Age-Related Changes in Total Arterial Capacitance From Birth to Maturity in a Normotensive Population
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Abstract We evaluated the effect of body growth and aging on the ratio of echocardiographic (Teichholz) stroke volume to pulse pressure (SV/PP ratio) in 373 normal-weight, normotensive children to adolescents (1 day to 17 years old; 166 girls, 87 nonwhite) and 393 normal adults (17 to 85 years old; 164 women, 112 nonwhite). Stroke volume increased with age in children (r=.64, P<.0001) and was stable in adults; pulse pressure decreased slightly with age in children (r=−.10, P=.06) and increased in adults (r=.29, P<.0001). As a consequence, SV/PP ratio increased with age in children (r=.51, P<.0001) and decreased in adults (r=−.18, P=.0004). To control for changes in body size that influence the size of the arterial tree, we used ANCOVA to adjust SV/PP for body size. Body size–adjusted SV/PP ratio was no longer related to age in children, whereas the negative relation with aging in adults remained statistically significant (r=−.19, P<.0002). Heart rate was negatively related to SV/PP ratio in both children and adolescents and adults, but this relation did not influence the relation with age. In multivariate analysis, high SV/PP ratio was predicted by greater height (P<.002) and weight (P<.04) and nonwhite race (P<.001) in children and adolescents and by younger age (P<.0001), greater weight (P<.0001), and low heart rate (P<.001) in adults. Sex did not enter the regression models. Thus, (1) SV/PP ratio is a measure of increasing capacity of the arterial tree during growth, whereas it depends on arterial compliance during adulthood through old age; (2) arterial compliance decreases progressively with aging; (3) the apparent difference between males and females might be due to their different body sizes.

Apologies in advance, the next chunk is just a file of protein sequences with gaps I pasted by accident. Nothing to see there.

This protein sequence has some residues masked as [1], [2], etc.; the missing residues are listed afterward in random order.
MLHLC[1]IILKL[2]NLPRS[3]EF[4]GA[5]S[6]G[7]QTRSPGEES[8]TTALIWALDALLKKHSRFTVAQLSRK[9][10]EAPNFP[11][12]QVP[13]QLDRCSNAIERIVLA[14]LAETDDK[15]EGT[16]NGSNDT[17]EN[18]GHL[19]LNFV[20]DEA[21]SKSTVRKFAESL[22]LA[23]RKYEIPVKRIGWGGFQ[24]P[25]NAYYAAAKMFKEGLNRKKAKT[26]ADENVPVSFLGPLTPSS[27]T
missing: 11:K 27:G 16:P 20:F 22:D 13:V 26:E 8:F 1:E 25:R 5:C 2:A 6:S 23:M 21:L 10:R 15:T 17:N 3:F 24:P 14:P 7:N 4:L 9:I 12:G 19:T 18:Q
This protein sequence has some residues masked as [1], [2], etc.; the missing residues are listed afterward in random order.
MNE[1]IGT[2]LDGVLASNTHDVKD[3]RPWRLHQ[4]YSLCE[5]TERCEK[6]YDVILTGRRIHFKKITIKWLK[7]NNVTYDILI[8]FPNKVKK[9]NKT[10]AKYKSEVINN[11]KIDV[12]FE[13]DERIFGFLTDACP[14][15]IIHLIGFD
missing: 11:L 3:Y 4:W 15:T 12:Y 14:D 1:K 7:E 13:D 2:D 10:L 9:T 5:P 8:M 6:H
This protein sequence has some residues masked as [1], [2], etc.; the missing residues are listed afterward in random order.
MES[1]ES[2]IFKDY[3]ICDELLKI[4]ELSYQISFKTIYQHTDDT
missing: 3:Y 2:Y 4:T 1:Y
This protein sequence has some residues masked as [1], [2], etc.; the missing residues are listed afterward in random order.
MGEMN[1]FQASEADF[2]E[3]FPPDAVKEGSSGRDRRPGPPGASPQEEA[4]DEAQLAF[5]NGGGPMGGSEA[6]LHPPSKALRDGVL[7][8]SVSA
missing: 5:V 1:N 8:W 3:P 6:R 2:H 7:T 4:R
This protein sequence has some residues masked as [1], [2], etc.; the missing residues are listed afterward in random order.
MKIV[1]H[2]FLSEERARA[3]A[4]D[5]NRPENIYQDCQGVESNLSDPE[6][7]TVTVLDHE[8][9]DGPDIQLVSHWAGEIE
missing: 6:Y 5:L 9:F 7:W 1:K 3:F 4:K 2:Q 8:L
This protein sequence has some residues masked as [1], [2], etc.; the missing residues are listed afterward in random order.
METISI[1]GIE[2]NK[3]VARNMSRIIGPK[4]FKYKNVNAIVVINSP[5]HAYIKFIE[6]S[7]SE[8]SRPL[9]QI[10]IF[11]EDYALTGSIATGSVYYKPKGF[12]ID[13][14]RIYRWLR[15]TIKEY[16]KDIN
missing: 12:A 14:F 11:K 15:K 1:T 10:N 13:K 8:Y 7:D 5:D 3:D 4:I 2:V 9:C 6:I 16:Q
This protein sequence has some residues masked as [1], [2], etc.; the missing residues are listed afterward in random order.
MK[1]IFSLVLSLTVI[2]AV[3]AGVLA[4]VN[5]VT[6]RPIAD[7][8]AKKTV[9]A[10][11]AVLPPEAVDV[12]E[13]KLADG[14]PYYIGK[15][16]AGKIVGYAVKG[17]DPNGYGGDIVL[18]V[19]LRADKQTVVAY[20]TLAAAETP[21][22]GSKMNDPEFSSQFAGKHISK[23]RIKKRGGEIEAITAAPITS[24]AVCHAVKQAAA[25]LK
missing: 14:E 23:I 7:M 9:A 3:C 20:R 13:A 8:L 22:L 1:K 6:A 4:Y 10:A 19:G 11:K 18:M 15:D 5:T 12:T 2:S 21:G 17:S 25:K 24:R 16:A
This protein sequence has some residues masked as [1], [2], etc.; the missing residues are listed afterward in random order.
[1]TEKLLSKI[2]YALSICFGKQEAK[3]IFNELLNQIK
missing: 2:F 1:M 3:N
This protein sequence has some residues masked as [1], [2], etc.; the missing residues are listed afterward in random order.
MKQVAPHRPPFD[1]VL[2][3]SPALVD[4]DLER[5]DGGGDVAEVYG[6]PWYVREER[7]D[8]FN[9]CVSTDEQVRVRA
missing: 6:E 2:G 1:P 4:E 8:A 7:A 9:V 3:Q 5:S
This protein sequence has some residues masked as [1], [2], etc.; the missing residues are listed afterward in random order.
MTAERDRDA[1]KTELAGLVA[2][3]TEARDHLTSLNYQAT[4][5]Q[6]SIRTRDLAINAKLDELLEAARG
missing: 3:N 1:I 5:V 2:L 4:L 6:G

- Received September 3, 1996.
- Revision received October 8, 1996.
- Accepted November 29, 1996.